Mr. Speaker, I thank my hon. colleague for the question. That is the kind of issue we need to examine in the legislative process. There are so many factors to consider. Each case must be looked at individually, because the needs vary.
Like other members here, I talked about the police's ability to respond in my speech. That must be taken into account, because it will have an impact on what people decide to do. Knowing that help is not coming right away could push them to act, as in the well-documented case of Mr. Chen. However, knowing that help is on the way soon might prevent people from doing anything, even in a case where it might have been better to act. No one can know. In situations like that, adrenalin takes over. It would be really hard to come up with a perfect law that takes all these factors into account.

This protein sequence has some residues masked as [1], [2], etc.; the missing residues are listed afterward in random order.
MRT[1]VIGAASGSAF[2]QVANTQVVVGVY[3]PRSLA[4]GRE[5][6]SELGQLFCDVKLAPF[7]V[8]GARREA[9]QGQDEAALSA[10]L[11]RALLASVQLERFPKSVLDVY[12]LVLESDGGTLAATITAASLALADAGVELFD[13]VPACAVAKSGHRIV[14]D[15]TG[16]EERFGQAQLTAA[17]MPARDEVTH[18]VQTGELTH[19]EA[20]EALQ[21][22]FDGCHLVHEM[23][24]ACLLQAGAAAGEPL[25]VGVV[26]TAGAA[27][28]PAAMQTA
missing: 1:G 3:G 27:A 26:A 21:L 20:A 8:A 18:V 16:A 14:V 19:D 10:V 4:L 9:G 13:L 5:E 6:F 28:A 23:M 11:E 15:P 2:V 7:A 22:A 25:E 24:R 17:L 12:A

Our responsibility is to come up with the best thing to do in order to give the best possible tools to ordinary Canadians, to police officers and to judges so that they can deal with these situations. After that, whatever happens happens. Things will never be perfect. These situations are often dangerous, but we can at least try to come up with a compromise that will be acceptable to all communities and everyone involved.